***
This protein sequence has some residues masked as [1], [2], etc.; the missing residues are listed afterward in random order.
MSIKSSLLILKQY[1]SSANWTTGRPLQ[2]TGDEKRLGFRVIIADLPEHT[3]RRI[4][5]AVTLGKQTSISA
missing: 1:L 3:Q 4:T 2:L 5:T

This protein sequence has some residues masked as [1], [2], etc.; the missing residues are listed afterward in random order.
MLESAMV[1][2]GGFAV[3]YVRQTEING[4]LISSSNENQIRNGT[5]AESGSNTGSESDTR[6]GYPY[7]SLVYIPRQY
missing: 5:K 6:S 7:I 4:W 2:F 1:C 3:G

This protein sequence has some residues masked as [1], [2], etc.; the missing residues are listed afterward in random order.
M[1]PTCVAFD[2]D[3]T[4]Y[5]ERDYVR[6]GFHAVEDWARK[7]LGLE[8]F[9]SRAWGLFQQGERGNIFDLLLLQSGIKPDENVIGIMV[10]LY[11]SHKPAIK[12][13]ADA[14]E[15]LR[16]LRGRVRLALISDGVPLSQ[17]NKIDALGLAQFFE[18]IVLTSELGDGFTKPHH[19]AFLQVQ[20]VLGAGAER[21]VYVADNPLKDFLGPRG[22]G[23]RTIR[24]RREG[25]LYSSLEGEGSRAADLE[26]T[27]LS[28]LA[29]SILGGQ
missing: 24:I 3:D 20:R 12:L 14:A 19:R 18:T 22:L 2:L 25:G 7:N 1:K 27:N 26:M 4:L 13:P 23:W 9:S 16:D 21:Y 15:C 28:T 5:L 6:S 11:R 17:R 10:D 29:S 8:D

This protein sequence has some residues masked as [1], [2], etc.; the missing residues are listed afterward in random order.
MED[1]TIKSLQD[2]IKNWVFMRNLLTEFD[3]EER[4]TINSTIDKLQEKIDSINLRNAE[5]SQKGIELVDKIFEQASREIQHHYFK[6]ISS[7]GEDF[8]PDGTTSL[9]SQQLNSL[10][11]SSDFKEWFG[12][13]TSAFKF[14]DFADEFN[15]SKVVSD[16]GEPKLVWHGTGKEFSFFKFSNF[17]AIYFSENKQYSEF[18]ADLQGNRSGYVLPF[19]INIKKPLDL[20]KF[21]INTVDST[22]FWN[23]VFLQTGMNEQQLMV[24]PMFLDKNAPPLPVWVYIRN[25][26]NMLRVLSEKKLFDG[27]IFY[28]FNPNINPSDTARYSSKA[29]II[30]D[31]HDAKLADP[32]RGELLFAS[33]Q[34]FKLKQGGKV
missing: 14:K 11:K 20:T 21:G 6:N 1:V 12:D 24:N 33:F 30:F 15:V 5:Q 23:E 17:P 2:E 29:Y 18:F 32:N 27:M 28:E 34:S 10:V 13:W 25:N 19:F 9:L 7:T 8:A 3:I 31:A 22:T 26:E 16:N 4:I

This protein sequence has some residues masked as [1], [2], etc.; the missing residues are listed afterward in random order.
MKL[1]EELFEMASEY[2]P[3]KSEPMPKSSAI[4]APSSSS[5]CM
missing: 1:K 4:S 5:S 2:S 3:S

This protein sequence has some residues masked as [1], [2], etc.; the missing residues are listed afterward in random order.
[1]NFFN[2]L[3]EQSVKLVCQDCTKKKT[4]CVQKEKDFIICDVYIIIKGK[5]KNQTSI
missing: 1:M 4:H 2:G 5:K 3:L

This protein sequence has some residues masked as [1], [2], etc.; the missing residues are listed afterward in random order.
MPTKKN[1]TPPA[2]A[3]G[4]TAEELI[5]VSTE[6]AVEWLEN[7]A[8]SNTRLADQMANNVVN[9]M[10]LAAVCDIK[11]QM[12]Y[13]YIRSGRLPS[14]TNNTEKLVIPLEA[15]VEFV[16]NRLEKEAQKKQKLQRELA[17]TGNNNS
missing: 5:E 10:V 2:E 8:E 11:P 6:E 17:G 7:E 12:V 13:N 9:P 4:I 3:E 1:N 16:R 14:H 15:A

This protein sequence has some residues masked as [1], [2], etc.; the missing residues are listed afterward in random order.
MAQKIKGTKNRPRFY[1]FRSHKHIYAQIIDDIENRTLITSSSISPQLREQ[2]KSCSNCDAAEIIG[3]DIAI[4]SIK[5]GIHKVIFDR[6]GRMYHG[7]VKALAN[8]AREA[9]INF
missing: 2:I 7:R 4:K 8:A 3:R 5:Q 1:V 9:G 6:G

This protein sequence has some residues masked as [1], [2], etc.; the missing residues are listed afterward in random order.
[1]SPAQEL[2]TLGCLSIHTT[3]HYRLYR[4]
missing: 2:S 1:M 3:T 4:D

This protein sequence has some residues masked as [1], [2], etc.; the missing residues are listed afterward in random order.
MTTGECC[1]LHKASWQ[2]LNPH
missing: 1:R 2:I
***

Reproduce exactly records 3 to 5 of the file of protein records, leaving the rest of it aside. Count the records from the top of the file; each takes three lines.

This protein sequence has some residues masked as [1], [2], etc.; the missing residues are listed afterward in random order.
M[1]PTCVAFD[2]D[3]T[4]Y[5]ERDYVR[6]GFHAVEDWARK[7]LGLE[8]F[9]SRAWGLFQQGERGNIFDLLLLQSGIKPDENVIGIMV[10]LY[11]SHKPAIK[12][13]ADA[14]E[15]LR[16]LRGRVRLALISDGVPLSQ[17]NKIDALGLAQFFE[18]IVLTSELGDGFTKPHH[19]AFLQVQ[20]VLGAGAER[21]VYVADNPLKDFLGPRG[22]G[23]RTIR[24]RREG[25]LYSSLEGEGSRAADLE[26]T[27]LS[28]LA[29]SILGGQ
missing: 24:I 3:D 20:R 12:L 14:A 19:R 18:T 22:L 2:L 25:G 7:N 1:K 27:N 26:M 4:L 13:P 23:W 9:S 16:D 21:Y 15:C 28:T 5:L 6:S 11:R 17:R 10:D 29:S 8:D

This protein sequence has some residues masked as [1], [2], etc.; the missing residues are listed afterward in random order.
MED[1]TIKSLQD[2]IKNWVFMRNLLTEFD[3]EER[4]TINSTIDKLQEKIDSINLRNAE[5]SQKGIELVDKIFEQASREIQHHYFK[6]ISS[7]GEDF[8]PDGTTSL[9]SQQLNSL[10][11]SSDFKEWFG[12][13]TSAFKF[14]DFADEFN[15]SKVVSD[16]GEPKLVWHGTGKEFSFFKFSNF[17]AIYFSENKQYSEF[18]ADLQGNRSGYVLPF[19]INIKKPLDL[20]KF[21]INTVDST[22]FWN[23]VFLQTGMNEQQLMV[24]PMFLDKNAPPLPVWVYIRN[25][26]NMLRVLSEKKLFDG[27]IFY[28]FNPNINPSDTARYSSKA[29]II[30]D[31]HDAKLADP[32]RGELLFAS[33]Q[34]FKLKQGGKV
missing: 14:K 11:K 20:T 21:G 6:N 1:V 12:D 24:N 33:F 30:F 15:V 5:Q 23:E 17:P 2:E 29:Y 18:F 32:N 27:M 28:E 34:S 10:V 13:W 25:N 19:F 9:L 7:T 8:A 3:I 31:A 22:T 26:E 16:N 4:I

This protein sequence has some residues masked as [1], [2], etc.; the missing residues are listed afterward in random order.
MKL[1]EELFEMASEY[2]P[3]KSEPMPKSSAI[4]APSSSS[5]CM
missing: 1:K 4:S 5:S 2:S 3:S